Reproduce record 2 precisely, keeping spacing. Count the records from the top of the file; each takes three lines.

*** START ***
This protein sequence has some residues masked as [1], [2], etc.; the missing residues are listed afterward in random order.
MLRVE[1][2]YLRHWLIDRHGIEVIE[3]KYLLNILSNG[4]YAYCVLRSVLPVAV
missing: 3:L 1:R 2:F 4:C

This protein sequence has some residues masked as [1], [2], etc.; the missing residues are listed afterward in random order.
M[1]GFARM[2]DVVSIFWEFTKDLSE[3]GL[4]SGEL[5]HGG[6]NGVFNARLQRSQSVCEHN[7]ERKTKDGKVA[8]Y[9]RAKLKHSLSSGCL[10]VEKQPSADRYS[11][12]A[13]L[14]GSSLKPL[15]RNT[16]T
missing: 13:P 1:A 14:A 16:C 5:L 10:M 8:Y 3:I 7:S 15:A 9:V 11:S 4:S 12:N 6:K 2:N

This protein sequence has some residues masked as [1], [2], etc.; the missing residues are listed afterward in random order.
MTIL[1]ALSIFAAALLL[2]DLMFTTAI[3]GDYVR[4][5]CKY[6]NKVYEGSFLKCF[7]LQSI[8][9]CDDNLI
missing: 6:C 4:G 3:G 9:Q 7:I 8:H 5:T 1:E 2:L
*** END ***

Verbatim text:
This protein sequence has some residues masked as [1], [2], etc.; the missing residues are listed afterward in random order.
M[1]GFARM[2]DVVSIFWEFTKDLSE[3]GL[4]SGEL[5]HGG[6]NGVFNARLQRSQSVCEHN[7]ERKTKDGKVA[8]Y[9]RAKLKHSLSSGCL[10]VEKQPSADRYS[11][12]A[13]L[14]GSSLKPL[15]RNT[16]T
missing: 13:P 1:A 14:A 16:C 5:L 10:M 8:Y 3:I 7:S 15:A 9:V 11:S 4:S 12:N 6:K 2:N